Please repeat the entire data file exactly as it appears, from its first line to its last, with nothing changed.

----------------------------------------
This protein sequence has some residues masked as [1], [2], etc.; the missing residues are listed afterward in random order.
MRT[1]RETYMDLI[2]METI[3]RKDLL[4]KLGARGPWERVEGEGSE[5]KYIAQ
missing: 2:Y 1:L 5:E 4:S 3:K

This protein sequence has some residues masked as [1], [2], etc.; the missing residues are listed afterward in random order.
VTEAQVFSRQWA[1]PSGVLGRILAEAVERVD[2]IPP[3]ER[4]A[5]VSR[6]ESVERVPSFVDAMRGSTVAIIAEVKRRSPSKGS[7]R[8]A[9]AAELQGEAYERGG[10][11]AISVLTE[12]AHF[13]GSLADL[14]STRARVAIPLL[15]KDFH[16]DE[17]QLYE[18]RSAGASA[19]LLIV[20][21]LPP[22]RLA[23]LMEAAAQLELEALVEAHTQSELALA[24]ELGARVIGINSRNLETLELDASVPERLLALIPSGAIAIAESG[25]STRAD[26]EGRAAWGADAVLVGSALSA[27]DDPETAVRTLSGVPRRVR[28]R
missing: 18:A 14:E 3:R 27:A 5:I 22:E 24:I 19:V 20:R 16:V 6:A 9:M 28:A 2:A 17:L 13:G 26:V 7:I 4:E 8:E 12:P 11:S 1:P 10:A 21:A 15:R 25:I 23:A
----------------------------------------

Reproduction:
This protein sequence has some residues masked as [1], [2], etc.; the missing residues are listed afterward in random order.
MRT[1]RETYMDLI[2]METI[3]RKDLL[4]KLGARGPWERVEGEGSE[5]KYIAQ
missing: 2:Y 1:L 5:E 4:S 3:K

This protein sequence has some residues masked as [1], [2], etc.; the missing residues are listed afterward in random order.
VTEAQVFSRQWA[1]PSGVLGRILAEAVERVD[2]IPP[3]ER[4]A[5]VSR[6]ESVERVPSFVDAMRGSTVAIIAEVKRRSPSKGS[7]R[8]A[9]AAELQGEAYERGG[10][11]AISVLTE[12]AHF[13]GSLADL[14]STRARVAIPLL[15]KDFH[16]DE[17]QLYE[18]RSAGASA[19]LLIV[20][21]LPP[22]RLA[23]LMEAAAQLELEALVEAHTQSELALA[24]ELGARVIGINSRNLETLELDASVPERLLALIPSGAIAIAESG[25]STRAD[26]EGRAAWGADAVLVGSALSA[27]DDPETAVRTLSGVPRRVR[28]R
missing: 18:A 14:E 3:R 27:A 5:I 22:E 24:I 19:V 20:R 16:V 6:A 9:M 28:A 2:A 17:L 13:G 26:V 7:I 4:E 8:E 12:P 11:S 1:P 10:A 21:A 15:R 25:I 23:A